Town serves as home to ghosts from past
Strange lights. Black cats. Bumps in the night. These are things that can come to mind when thinking about Halloween. ‘Tis the season for ghouls and goblins all over, including Shepherdstown.
Steeped with history, “None of the town is spared of a ghost story,” according to Jim Price, Shepherdstown’s resident historian. These tales go from the top of town on Duke Street all the way past the day care center on River Road.
The Entler Hotel, now Shepherdstown’s visitor center and museum, holds the ghost of Peyton Smith. In the early 1800s, Smith and his best friend got into a disagreement during a poker game and challenged one another to a duel.
Death was not the intent, however.
“Peyton Smith did not load his pistol intentionally, because this was his very best friend,” Price said.
Smith’s friend attempted to shoot over his head to miss him but, instead, mortally wounded him.
Smith was brought back to the Entler for treatment and placed in Room 1 where he later died. Since then, it has been said that people have heard his cries of, “My mother, my mother! I want my mother. Where is my mother?”
“(These) sounds were reported to management by guests and patrons,” Price said.
Laird Marshall, the manager of the Yellow Brick Bank Restaurant, also reported ghostly activity at the Yellow Brick Bank, just across the street from the Entler.
Marshall spoke of a woman too afraid to sit at Table 25 in the mid-1990s.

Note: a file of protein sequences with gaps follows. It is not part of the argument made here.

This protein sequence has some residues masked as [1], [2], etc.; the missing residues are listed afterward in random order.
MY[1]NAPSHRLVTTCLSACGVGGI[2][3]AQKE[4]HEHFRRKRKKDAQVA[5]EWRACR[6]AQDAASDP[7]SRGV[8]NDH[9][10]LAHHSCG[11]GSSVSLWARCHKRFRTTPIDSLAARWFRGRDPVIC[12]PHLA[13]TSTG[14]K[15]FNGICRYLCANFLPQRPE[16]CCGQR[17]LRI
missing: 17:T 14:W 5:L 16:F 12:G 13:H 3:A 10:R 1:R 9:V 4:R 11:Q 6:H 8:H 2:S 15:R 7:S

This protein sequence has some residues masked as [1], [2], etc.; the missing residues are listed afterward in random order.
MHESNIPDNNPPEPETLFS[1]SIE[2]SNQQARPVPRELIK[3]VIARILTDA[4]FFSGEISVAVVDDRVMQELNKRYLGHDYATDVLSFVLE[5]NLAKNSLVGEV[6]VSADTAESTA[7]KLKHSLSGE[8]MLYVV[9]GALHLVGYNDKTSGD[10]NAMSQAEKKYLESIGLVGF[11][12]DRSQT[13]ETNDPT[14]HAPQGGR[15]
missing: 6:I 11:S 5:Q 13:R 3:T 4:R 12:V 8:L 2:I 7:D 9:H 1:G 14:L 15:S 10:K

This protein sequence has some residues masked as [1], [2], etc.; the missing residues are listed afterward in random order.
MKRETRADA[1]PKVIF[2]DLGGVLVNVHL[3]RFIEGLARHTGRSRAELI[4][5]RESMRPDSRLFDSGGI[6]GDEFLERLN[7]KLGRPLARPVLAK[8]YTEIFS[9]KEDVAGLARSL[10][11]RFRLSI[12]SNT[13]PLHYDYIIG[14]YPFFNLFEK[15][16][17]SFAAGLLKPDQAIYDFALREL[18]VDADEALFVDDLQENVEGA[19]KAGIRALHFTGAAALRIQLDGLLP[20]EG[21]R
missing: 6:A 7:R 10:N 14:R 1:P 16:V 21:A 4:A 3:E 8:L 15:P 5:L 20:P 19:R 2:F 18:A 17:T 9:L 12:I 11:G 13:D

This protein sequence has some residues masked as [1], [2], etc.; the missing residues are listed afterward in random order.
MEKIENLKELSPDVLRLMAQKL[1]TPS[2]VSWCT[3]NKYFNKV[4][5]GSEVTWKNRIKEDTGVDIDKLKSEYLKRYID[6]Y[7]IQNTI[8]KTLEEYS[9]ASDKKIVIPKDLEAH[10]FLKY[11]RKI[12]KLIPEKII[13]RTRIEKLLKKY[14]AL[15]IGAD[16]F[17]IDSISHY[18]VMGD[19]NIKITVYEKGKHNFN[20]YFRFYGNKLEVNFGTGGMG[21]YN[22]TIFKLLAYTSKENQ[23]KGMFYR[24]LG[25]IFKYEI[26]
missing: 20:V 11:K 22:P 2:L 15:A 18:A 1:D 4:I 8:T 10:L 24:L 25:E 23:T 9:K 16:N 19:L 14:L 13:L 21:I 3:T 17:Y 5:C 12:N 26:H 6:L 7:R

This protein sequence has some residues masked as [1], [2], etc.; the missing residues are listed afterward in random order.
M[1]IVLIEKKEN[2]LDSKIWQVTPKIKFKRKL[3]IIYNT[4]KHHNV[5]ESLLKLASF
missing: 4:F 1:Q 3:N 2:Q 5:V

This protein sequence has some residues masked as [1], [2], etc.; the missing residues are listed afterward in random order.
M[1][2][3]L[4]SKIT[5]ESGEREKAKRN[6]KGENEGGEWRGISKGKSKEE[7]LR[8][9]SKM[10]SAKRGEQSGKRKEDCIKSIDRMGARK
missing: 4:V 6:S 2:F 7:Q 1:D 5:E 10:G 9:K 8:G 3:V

“She grabbed my arm, and she said, ‘Oh no no no, I won’t sit there.’ I said, ‘Well, why?’ She said, ‘The ghost of a woman lives at this booth.’ … I could feel her hands start to tremble.”
After the woman left, Marshall mentioned it to the bartender who spoke of strange things happening at night while closing.
“‘I’ve had a glass on the hanging rack jump off to its own death,'” Marshall said the bartender recounted.
Other strange events have happened there, including a manager coming in to find the stereo left on, tuned to old-time music despite assurances from closing employees that it had been turned off.
“It all comes back to the ghost at Table 25,” Marshall said.
These strange occurrences are not exclusive to downtown Shepherdstown. Hauntings have also been reported on Shepherd University’s campus.
Christy Toms, the library learning assistant at the Scarborough Library, has been inventorying ghost stories for a historical cyber tour of the university. Toms spoke of an old man who haunts the clock tower of McMurran Hall.
“He comes out at night and looks through the shutters at the students walking,” Toms said.
McMurran Hall, originally built as the city hall for the town, was also used as a hospital during the Civil War. Toms did not seem surprised that there is a ghostly legend about the building.
“I would imagine there’s some residual, and it could be one of the soldiers,” she said.
With all the haunted tales that use Shepherdstown as their backdrop, it begs the question, “Are these accounts fact or fiction?”
That may be left up to the individual, but whether it is Peyton Smith’s cries for his mother, the mysterious lady-ghost of Table 25 or the man in the clock tower, locals are certain to be in for a spooky night this Halloween.